The Peril of Filmed Musicals

When a musical is done live, it's reasonable to assume that, for better or worse, the vocals are live. Yes, people will make mistakes. Lines will be flubbed. Reeds will break. Mics cues will be missed. Lights will come on early. But at least the audience is getting a consistent listening experience.

The immense challenge of capturing this same energy and consistency in a filmed musical, for television or cinema, is not falling into the default mode of the commercial music industry and tweaking performances until they sound like they were spit out by a computer.

I was reminded of this challenge watching the season premiere of Glee last night. Everything felt pretty much the same (maybe a bit closer to good episodes of Popular than I remembered, which isn't a bad thing) except the performances sounded distracting. See if you can pick up where the actors are no longer recorded live and instead lipsync to studio recordings:

If you guessed "As soon as the first girl starts singing, Robert," then you are correct.

I'm not suggesting that musicals should film the vocal performances live. John Cameron Mitchell insisted on this for every single production number in Hedwig and the Angry Inch, and the results were clearly worth it:

Makes it seem more organic and consistent, no? But it's a filming nightmare. One thing goes wrong and you have to go back to the start. The actors need more breaks to rest their voices and if someone gets sick: forget it.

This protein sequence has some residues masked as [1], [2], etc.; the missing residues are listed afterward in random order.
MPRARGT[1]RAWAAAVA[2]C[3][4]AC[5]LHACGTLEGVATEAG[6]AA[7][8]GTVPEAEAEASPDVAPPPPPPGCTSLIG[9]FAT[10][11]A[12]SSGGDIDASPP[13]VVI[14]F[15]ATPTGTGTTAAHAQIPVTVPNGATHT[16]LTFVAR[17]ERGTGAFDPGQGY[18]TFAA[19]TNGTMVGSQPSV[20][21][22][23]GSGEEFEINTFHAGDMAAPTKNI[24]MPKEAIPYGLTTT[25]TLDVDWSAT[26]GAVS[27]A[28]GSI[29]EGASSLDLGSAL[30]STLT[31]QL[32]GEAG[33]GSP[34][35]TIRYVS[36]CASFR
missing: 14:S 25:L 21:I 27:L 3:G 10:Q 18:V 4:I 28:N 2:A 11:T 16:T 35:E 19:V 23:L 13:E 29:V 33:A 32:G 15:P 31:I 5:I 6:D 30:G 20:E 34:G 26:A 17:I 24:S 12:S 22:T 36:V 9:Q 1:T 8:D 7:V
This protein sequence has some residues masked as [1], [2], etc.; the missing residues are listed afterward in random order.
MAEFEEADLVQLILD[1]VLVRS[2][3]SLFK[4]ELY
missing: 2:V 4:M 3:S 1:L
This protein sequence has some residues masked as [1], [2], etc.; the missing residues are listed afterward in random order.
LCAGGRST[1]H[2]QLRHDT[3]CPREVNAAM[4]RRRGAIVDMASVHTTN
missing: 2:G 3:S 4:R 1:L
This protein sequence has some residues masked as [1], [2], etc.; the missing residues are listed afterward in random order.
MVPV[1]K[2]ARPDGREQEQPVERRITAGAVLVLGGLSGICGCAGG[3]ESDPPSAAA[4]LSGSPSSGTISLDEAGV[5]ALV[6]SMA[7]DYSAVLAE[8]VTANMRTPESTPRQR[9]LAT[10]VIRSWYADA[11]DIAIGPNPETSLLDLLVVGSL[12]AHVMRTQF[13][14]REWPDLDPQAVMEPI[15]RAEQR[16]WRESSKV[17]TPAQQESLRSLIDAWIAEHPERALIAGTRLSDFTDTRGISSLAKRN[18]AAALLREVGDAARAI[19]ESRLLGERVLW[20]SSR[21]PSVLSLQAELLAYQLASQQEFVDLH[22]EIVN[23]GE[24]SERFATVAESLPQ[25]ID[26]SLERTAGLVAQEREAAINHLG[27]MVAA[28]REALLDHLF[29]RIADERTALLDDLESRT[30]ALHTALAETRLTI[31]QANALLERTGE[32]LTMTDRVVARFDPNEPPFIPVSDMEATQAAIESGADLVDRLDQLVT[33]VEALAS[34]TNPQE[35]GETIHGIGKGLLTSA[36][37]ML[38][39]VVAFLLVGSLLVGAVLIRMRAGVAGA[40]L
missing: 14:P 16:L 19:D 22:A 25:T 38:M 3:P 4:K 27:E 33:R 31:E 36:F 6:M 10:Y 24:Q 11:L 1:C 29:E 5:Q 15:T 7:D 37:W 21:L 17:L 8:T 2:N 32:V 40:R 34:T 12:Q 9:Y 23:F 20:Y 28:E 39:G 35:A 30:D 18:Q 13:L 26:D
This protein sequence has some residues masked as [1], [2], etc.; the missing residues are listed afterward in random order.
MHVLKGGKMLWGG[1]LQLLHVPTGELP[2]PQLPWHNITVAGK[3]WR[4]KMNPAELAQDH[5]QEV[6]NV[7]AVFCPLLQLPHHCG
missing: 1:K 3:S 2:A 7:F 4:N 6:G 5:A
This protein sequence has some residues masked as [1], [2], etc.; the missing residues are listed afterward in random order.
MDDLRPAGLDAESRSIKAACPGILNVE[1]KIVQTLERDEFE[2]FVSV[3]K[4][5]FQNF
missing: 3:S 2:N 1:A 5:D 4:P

So how do you avoid having an outdoor scene, ala Down to the River to Pray in O Brother Where Art Thou?, not sound like it was recorded in a tin can and tossed in the footage? Simple. Don't record it in the usual way. A scene in a big classroom is not going to sound like a recording booth. It should not be autotuned to the point that you doubt whether or not very talented singers are fakes. It should not be mixed to sound like an album. There are ways to manipulate audio to recreate certain conditions, such as a cavernous church or a shower stall, that don't put the abilities of the cast in question.

It was every song in Glee that did this. Every single one. You go to the message boards, and people are convinced the three cheerleaders got away with lipsycing and tricked the teacher. Yet the recording sounded just like Gold Digger and Take a Bow and Le Freak and Push It, all featured in the episode.

It's obviously too late now to fix this for the season. All 13 episodes are in the can. But maybe, in the future, we can settle for production values a bit more realistic than your average live performance on So You Think You Can Dance?.

Sketchy Recs: What to Do This Weekend: 11-13 September 2009

Review: 9